Unless you are a self-proclaimed Facebook geek, you may not have noticed one of the subtle changes the platform made recently. This change directly affects how proactive page managers need to be; as well as, how the average user interacts with the pages they follow.
Page Tagging: We all know the drill when it comes to tagging. If we tag a friend in a post or image, that it will appear on their timeline. Even if their security settings don’t allow it or if they deny the appearance on their timeline, it will still show up in your mutual friends’ news feeds. They will have to go through several steps to actually remove the tag permanently. The tagging of pages, however, has changed. While you can still tag the page, your post no longer will appear on the page’s timeline. Your rant or rave about a business, product, or celebrity will no longer be seen by other page followers or even the administrator of the page, for that matter. Your Facebook friends will still see the tag and be able to click on it to be directed to the page in question. But, isn’t the primary purpose of the tag to let the page know of your satisfaction or dissatisfaction? The only way to do this now is to post directly to the page’s timeline or by sending them a private message.
How does this subtle change affect how you interact with a page? More importantly, how will it affect how the page interacts with its followers? To page administrators, my recommendation would be to start using a hashtag in all your posts. Eventually, your followers will pick up on it and begin using it themselves. The use of a hashtag will make it easier to find mentions of your page in search. While you may not be able to comment on the post as the page, you will still be able to get a sense of how well your brand is faring on Facebook. The same holds true for the average Facebook user. As the use of hashtags becomes more prevalent you should be able to do a search if there is any question in your mind about a page or brand. Keep in mind that search results will be of those posts which have the “public” privacy setting from the original poster. You might never see all the mentions – good or bad – for a particular page.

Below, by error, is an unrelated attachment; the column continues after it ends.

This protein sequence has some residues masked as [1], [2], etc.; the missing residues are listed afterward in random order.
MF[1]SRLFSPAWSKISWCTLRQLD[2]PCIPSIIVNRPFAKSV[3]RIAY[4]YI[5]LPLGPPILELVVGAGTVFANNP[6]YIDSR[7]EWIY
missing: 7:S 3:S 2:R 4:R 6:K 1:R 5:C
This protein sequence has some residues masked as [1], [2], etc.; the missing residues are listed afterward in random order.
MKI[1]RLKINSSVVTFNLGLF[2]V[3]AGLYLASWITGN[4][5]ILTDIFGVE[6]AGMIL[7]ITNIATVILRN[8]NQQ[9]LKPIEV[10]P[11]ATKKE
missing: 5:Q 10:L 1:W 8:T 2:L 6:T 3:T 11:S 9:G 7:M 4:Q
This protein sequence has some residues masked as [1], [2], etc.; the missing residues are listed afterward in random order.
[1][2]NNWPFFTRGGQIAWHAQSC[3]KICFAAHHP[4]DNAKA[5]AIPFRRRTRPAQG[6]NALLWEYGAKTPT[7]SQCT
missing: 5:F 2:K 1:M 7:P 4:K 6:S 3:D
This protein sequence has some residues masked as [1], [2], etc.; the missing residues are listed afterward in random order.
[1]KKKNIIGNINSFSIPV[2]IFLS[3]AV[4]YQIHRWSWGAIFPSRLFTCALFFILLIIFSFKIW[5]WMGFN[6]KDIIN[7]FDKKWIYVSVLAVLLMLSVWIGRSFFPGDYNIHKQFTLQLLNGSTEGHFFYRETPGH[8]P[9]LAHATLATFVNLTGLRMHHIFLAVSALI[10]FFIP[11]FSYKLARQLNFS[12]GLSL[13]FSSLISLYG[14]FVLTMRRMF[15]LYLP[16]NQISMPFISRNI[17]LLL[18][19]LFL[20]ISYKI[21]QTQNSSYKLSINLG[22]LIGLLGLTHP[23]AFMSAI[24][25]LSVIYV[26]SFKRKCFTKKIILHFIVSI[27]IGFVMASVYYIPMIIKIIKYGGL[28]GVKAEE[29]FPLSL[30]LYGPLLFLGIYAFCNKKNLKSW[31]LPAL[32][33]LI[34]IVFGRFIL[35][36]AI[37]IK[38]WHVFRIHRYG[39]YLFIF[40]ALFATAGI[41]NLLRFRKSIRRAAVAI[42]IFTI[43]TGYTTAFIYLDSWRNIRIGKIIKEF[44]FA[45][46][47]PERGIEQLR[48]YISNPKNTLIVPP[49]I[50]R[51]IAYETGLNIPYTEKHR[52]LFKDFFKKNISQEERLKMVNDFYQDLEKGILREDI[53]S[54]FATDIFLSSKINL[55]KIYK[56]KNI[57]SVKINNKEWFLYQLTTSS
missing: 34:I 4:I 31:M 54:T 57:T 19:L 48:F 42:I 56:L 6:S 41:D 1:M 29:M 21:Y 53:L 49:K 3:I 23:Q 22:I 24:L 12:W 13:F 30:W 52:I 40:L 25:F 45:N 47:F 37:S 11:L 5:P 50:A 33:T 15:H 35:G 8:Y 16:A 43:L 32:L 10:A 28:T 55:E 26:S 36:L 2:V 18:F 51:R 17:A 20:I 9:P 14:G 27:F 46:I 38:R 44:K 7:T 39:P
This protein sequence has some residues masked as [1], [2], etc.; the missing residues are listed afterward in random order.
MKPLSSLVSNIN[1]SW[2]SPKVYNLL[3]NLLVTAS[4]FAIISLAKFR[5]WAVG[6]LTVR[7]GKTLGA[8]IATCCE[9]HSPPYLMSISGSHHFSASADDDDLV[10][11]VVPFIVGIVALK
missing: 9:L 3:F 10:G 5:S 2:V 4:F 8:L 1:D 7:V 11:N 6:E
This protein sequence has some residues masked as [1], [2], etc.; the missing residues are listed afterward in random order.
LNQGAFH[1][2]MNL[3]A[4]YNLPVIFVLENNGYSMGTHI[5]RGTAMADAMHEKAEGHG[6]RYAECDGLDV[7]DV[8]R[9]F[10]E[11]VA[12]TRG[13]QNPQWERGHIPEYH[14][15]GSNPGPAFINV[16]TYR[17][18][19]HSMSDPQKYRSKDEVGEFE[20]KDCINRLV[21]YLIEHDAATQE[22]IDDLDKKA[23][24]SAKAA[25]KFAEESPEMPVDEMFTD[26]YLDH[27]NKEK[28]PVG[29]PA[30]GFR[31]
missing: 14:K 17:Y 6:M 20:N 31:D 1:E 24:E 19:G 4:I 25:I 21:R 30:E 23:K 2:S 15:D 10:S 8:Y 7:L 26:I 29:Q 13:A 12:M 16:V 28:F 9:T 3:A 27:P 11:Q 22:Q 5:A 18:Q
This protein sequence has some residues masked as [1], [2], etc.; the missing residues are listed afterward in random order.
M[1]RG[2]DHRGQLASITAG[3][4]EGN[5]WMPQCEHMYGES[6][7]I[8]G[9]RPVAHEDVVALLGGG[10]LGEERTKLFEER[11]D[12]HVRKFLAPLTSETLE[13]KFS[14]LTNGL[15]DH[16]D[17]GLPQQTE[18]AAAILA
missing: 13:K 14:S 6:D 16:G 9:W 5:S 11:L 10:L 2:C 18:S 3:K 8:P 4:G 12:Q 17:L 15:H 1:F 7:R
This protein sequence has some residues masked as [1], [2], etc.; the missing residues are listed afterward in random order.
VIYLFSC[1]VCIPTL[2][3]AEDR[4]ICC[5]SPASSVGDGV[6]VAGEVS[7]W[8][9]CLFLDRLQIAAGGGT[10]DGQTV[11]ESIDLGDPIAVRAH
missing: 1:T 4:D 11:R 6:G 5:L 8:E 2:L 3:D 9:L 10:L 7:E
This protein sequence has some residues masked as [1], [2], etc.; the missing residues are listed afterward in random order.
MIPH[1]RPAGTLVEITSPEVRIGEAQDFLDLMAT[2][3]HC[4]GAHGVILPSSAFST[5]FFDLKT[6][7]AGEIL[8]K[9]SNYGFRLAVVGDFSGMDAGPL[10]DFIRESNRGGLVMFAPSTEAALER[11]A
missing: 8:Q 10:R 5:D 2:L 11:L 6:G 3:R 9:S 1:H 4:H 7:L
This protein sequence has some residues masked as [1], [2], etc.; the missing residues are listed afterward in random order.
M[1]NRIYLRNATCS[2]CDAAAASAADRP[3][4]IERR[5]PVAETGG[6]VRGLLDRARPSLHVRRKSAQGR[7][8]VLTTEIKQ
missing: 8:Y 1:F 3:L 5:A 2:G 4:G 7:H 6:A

Finally, on a more personal pet peeve note; it is my belief that this very subtle change is Facebook’s way of putting a stop to the “like, share & tag” promotions still running rampant on the site. These promotions are in direct violation of Facebook rules on promotions and contests. There are so many of them out there, that this may be one way to deter the pages from continuing them since they cannot see who is tagging the page. Again, that is only a personal opinion, not based on fact and, clearly, a topic for a future post.